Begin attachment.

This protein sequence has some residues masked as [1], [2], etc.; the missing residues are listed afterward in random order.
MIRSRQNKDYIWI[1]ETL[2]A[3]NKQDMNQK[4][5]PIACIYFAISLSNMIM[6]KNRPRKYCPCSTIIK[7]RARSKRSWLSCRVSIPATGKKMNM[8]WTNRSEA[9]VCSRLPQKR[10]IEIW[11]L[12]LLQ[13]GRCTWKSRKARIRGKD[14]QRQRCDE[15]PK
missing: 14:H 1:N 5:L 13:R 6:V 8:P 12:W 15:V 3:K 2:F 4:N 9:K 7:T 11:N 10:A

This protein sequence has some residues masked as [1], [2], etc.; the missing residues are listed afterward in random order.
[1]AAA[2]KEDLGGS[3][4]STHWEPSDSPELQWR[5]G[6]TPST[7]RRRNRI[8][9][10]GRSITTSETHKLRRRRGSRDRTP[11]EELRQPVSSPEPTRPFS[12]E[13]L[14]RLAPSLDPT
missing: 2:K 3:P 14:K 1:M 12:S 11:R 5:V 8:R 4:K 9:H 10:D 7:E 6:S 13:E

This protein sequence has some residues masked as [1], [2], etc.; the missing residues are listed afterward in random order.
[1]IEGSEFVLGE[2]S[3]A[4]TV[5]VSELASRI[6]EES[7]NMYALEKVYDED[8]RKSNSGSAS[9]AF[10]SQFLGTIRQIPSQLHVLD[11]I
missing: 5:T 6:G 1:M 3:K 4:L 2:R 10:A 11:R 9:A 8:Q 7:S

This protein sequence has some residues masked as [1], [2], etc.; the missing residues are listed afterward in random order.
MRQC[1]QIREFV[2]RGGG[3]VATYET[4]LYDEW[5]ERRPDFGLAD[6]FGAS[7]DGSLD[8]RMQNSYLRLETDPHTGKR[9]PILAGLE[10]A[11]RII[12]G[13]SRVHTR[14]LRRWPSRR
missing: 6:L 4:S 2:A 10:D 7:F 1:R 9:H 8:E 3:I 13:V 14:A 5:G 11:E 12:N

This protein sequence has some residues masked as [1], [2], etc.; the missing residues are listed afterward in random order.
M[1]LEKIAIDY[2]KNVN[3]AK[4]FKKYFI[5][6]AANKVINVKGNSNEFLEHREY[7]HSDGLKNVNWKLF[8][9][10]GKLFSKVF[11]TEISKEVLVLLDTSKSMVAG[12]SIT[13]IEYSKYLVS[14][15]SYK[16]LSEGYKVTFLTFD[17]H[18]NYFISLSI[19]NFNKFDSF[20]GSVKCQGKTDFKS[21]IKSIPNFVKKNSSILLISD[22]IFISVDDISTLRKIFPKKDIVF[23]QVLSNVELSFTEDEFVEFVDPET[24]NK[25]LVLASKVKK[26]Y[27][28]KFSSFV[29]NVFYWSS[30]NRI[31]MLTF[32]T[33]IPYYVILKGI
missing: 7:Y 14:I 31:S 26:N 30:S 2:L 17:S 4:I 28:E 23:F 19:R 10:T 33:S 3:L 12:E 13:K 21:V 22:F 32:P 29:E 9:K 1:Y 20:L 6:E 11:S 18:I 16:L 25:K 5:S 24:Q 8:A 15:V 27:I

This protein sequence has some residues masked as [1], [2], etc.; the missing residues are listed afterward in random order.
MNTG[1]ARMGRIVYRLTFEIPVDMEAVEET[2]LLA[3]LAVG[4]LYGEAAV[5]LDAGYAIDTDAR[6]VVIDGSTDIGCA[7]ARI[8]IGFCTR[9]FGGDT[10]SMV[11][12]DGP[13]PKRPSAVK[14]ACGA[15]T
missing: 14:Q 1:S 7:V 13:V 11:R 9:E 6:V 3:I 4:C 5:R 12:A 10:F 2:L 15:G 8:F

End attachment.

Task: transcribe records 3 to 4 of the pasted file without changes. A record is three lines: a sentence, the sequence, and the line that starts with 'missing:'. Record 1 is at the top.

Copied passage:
This protein sequence has some residues masked as [1], [2], etc.; the missing residues are listed afterward in random order.
[1]IEGSEFVLGE[2]S[3]A[4]TV[5]VSELASRI[6]EES[7]NMYALEKVYDED[8]RKSNSGSAS[9]AF[10]SQFLGTIRQIPSQLHVLD[11]I
missing: 5:T 6:G 1:M 3:K 4:L 2:R 10:A 11:R 9:A 8:Q 7:S

This protein sequence has some residues masked as [1], [2], etc.; the missing residues are listed afterward in random order.
MRQC[1]QIREFV[2]RGGG[3]VATYET[4]LYDEW[5]ERRPDFGLAD[6]FGAS[7]DGSLD[8]RMQNSYLRLETDPHTGKR[9]PILAGLE[10]A[11]RII[12]G[13]SRVHTR[14]LRRWPSRR
missing: 6:L 4:S 2:A 10:D 7:F 1:R 9:H 8:E 3:I 13:V 14:A 5:G 11:E 12:N